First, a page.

Alimentary, My Dear Asian

Do you remember that scene in Ratatouille where Anton Ego takes one bite of Remy’s ratatouille and is transported back to the tastes of his childhood?

That’s what it felt like to me after my first bite of the steamed dumplings at Fu Man Dumpling House — although in this case, the memories weren’t of my Taiwanese childhood (HEY! IT COULD’VE HAPPENED!),  but of a trip I took to Hong Kong a dozen years ago just to eat dumplings.

You heard me right: I once flew 15 hours across the Pacific Ocean just to gorge on Chinese dumplings in the place that made them famous.

One bite of these beauties and I was back there: in a little cafe off of Hollywood Road that specialized in the tasty little pillows filled with all sorts of meat and vegetable combinations. The Food Gal® and I timed our visit to be there when it opened (not hard to do when you’re waking up at 3 am every morning), and as I recall they came 12 to a platter and we polished off two of them (platters not dumplings). (She also loves to remind me about watching some of the raw dumplings falling on the floor before they could be dropped into their bubbling bath and the cook casually picking them up and tossing them in. Oh, those Chinese.)

The soft packets of pleasure awaiting you at Fu Man are larger than what you find in China (stuffed that way for us big-eatin’ ‘Muricans I’d guess), but they are no less tasty. They are made to order and filled with gently poached ground pork and green onions that beg for bite after bite. The dumpling wrappers are necessarily thick (to stand up to the filling and the boiling) but somehow neither starchy nor filling. Polishing off ten of them is a lot easier than you think. Especially when dipped in the hauntingly sweet, and pungent garlic sauce they make here…the spikiness of raw garlic being muted by whatever they do in cooking it, but still sweetly floating through your senses for hours afterwards:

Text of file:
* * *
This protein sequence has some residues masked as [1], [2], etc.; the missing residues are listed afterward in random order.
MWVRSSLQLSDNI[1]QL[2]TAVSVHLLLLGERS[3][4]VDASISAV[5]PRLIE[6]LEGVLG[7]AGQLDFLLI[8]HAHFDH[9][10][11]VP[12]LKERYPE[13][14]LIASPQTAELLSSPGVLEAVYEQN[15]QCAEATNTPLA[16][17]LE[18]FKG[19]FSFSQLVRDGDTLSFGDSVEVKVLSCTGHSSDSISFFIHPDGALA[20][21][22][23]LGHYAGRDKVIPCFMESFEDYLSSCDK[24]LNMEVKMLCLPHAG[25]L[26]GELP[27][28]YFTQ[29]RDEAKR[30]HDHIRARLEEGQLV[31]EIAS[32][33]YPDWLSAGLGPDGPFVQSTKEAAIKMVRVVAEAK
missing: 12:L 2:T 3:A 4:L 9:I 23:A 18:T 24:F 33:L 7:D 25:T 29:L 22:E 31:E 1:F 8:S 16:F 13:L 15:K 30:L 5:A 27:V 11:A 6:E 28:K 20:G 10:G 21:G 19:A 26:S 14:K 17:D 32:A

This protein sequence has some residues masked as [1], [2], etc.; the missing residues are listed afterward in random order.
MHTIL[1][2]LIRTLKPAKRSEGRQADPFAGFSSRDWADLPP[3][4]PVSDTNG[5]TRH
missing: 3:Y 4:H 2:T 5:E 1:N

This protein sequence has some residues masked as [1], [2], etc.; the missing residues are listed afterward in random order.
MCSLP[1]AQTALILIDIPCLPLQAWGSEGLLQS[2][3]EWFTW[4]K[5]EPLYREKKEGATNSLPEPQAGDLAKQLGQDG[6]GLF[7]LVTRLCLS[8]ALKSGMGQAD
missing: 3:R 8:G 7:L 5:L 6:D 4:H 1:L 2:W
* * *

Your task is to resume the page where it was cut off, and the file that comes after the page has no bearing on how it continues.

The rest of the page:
Honest to Christ, I could take a bath in the stuff; it’s that good.

Don’t miss the hot and sour soup, either — it being exactly what this old standby soup is supposed to be: plenty sour, and intensely hot from a shower of white pepper. It’s the best version I’ve had in Las Vegas.

About the only thing not to like about Fu Man is the location: in a forlorn little shopping center on Smoke Ranch Road. I don’t know why they located something so authentically Chinese ten miles from Chinatown, but people in the northwest part of Vegas should be thanking their lucky stars.

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Another unlikely place to find authentic Asian eats is in a teeny tiny, 14-seat storefront tucked away in the Arts District downtown. Open just 6 months, D E Thai Kitchen took over from an in-authentically awful pasta place and has made the space sing with a small-but-mighty menu of blow-your-socks-off Thai dishes.

On both visits, even an old Thailand hand like yours truly was taken aback by the intensity of the cooking in dishes like larb, Khao soi, and even the simple grilled pork. But what really rang our chimes were two dishes you don’t see a lot of in Thai restaurants: the Kua Gling, an incendiary, dry curry: